The last two container ships delivered to Matson in 2019, were “the largest container ships ever built in the States. That was quite an achievement for our shipyard. We had renewed the tanker market,” said Nerbøvik.

Photo: Margo Reed / Jaywalk Medlia
Before a ship can be christened, there is the start of the project called a steel-cutting ceremony. Philly Shipyard’s Steinar Nerbøvik is in the cab getting ready.

Then the orders dried up.

“We had to lay off more than 1,100 workers,” said a distraught Nerbøvik. “Plus, approximately 100 who do the repair jobs. It really took a toll to layoff fantastic people, workers, support, staff. There wasn’t enough work for them.”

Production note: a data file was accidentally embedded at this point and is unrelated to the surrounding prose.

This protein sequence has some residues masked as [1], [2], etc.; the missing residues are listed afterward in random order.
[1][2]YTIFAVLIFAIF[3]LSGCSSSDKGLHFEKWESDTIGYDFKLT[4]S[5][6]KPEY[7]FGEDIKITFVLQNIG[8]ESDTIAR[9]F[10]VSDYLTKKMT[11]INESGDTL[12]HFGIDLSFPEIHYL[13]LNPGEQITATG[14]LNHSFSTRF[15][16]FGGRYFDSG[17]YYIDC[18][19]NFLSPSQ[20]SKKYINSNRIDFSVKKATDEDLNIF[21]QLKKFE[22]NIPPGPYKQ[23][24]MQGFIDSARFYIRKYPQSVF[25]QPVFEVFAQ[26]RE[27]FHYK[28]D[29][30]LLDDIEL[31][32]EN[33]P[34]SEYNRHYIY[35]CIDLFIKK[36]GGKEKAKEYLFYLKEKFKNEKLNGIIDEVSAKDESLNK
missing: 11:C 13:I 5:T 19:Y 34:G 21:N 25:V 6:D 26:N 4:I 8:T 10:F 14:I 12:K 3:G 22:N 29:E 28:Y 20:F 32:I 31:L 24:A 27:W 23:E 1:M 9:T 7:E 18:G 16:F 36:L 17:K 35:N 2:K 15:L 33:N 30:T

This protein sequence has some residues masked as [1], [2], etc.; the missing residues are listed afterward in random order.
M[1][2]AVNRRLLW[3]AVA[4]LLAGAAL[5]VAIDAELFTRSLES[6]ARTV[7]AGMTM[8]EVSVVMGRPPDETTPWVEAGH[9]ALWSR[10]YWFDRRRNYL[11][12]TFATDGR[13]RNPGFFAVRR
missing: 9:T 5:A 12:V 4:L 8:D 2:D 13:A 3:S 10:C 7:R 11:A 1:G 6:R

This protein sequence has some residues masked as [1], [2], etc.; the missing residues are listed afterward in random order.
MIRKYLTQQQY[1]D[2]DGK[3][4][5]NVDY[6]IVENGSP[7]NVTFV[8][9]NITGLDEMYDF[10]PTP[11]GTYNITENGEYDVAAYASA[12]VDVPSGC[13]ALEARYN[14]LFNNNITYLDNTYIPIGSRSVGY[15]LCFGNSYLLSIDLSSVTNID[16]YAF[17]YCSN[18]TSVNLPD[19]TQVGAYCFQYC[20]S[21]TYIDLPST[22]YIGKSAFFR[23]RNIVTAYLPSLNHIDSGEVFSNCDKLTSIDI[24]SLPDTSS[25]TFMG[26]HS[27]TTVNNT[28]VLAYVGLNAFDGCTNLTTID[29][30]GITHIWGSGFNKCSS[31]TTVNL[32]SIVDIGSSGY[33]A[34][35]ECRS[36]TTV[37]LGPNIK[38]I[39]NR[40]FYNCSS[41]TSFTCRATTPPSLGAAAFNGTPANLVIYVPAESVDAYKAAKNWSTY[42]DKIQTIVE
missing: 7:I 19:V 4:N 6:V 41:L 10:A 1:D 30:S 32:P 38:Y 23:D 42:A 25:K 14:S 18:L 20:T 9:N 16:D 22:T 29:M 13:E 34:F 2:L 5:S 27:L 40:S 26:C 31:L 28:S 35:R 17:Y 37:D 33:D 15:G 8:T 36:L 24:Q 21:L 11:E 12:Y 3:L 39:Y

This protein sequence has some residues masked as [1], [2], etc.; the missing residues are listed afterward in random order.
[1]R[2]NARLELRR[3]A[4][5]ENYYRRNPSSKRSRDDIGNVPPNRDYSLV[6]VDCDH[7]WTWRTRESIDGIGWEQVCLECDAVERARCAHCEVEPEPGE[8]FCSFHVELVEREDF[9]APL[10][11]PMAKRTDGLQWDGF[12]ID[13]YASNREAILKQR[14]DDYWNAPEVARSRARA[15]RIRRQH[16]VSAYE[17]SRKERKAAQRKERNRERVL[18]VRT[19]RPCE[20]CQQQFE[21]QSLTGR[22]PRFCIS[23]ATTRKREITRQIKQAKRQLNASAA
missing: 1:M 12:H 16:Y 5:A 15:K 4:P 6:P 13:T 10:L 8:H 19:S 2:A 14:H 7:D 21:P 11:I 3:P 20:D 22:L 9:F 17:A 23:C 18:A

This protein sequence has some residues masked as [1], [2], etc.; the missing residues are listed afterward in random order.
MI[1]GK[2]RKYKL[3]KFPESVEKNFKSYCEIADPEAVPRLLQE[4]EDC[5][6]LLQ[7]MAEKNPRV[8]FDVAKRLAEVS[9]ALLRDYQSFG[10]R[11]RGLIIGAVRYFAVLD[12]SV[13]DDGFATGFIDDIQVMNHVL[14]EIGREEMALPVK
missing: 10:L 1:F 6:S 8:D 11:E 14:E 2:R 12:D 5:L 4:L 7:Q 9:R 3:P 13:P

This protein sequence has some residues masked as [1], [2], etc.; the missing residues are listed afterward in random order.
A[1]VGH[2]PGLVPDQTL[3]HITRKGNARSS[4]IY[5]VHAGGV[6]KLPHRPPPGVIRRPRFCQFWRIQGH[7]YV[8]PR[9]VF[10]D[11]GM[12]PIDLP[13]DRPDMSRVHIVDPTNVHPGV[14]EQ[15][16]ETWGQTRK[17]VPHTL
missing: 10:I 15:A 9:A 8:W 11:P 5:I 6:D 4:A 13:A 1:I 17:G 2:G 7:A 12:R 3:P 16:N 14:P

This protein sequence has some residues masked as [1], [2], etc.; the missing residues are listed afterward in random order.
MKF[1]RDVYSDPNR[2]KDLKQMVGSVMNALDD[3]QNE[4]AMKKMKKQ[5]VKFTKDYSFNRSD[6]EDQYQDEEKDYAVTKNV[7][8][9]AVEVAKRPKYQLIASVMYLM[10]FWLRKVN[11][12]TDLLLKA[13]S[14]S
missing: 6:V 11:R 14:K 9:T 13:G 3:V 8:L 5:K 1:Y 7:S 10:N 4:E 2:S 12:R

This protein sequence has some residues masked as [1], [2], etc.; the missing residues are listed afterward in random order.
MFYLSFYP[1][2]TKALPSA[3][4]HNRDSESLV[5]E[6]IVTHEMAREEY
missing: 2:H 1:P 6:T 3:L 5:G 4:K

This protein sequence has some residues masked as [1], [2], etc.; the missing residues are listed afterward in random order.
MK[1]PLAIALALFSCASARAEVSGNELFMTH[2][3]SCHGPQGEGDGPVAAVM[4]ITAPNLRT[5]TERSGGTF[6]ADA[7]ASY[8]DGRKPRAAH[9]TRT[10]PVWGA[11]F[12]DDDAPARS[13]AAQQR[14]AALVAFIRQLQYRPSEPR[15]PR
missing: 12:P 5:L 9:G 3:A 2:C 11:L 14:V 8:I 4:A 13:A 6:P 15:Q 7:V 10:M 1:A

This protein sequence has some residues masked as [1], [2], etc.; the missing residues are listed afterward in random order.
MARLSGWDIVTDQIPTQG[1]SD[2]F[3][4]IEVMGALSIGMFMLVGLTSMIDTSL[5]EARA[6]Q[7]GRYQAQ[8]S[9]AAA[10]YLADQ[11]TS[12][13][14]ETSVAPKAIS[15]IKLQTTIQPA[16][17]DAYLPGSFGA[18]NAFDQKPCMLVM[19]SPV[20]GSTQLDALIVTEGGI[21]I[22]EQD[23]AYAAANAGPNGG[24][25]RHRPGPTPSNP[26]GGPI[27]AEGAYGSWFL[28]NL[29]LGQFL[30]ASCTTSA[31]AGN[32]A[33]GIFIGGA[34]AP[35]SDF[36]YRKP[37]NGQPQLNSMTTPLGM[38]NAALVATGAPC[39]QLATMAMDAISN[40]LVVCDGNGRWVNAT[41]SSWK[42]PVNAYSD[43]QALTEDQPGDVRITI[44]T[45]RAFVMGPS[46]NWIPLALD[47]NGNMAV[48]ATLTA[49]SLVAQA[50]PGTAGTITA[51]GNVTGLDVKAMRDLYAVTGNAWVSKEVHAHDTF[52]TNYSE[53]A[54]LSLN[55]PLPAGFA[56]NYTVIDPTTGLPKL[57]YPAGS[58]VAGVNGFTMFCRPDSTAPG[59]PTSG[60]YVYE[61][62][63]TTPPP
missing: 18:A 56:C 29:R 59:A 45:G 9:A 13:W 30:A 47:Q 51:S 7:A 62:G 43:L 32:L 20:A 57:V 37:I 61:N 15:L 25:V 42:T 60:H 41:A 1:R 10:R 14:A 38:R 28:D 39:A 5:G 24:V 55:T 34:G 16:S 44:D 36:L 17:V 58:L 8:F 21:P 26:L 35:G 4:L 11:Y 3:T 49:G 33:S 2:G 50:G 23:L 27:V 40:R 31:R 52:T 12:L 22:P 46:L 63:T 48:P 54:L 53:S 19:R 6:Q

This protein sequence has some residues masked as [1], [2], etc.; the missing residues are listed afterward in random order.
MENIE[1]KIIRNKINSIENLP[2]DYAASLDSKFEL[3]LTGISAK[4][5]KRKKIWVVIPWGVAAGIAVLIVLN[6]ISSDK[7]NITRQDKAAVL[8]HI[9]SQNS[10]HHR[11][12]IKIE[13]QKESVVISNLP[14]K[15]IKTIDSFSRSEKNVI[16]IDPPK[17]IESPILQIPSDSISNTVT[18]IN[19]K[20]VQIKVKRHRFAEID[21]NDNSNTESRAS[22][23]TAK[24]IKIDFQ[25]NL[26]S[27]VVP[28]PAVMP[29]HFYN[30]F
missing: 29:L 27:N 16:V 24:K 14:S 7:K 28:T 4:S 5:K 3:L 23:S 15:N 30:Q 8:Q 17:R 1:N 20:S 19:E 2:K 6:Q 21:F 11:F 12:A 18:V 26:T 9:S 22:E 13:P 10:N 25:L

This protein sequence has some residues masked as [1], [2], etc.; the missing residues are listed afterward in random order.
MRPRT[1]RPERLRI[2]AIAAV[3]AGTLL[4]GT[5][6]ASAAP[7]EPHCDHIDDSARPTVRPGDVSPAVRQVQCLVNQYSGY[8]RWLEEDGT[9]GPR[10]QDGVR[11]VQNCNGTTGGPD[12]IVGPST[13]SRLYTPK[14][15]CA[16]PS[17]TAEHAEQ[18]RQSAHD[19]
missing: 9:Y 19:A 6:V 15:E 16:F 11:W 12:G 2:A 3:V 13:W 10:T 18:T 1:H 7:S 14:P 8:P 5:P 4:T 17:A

They decided they needed to branch out, where they would always be busy at different points in construction. They decided to bid on governmental contracts.

He talked excitedly about the new projects, but was just as excited saying, “Today, we have 250 people in the yard, staff and workers. At the end of this year, we will increase to 600 and early next year, 1,200.”

First, they “scaled down and fixed” two 50-year old cargo ships owned by the U.S. Department of Transportation Maritime Administration (MARAD).

They are involved with four design studies as well as construction and repair projects. On April 8, 2020, they were awarded $630 million for the first two of five ships for National Safety Multi-Mission Vessels, also called training ships (MARAD), with it rising to $1.5 billion if all five ships are completed. These are modern diesel electric training vessels for American state maritime academies. Delivery of the first ship to MARAD and State University of New York Maritime College is in less than two years. This enabled the shipyard to restore jobs.